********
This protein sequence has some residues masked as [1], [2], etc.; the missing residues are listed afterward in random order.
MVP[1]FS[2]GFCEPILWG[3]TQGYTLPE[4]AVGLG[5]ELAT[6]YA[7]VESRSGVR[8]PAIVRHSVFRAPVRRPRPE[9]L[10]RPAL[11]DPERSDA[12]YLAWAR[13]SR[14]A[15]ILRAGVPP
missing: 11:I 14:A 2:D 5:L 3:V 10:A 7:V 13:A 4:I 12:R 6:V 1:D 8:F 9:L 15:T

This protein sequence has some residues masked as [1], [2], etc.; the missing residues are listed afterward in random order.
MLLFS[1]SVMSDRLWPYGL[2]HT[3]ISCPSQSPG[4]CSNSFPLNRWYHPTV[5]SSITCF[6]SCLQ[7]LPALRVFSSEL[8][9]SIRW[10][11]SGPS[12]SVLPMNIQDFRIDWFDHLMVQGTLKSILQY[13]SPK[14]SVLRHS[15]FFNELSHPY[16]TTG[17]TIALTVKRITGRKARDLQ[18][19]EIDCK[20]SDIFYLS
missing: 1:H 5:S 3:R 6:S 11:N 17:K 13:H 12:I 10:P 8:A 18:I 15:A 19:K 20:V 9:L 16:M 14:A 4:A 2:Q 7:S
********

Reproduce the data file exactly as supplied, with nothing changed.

This protein sequence has some residues masked as [1], [2], etc.; the missing residues are listed afterward in random order.
MVP[1]FS[2]GFCEPILWG[3]TQGYTLPE[4]AVGLG[5]ELAT[6]YA[7]VESRSGVR[8]PAIVRHSVFRAPVRRPRPE[9]L[10]RPAL[11]DPERSDA[12]YLAWAR[13]SR[14]A[15]ILRAGVPP
missing: 11:I 14:A 2:D 5:L 3:V 10:A 7:V 13:A 4:I 12:R 6:V 1:D 8:F 9:L 15:T

This protein sequence has some residues masked as [1], [2], etc.; the missing residues are listed afterward in random order.
MLLFS[1]SVMSDRLWPYGL[2]HT[3]ISCPSQSPG[4]CSNSFPLNRWYHPTV[5]SSITCF[6]SCLQ[7]LPALRVFSSEL[8][9]SIRW[10][11]SGPS[12]SVLPMNIQDFRIDWFDHLMVQGTLKSILQY[13]SPK[14]SVLRHS[15]FFNELSHPY[16]TTG[17]TIALTVKRITGRKARDLQ[18][19]EIDCK[20]SDIFYLS
missing: 1:H 5:S 3:R 6:S 11:N 17:K 13:H 12:I 10:P 8:A 18:I 15:A 19:K 20:V 9:L 16:M 14:A 4:A 2:Q 7:S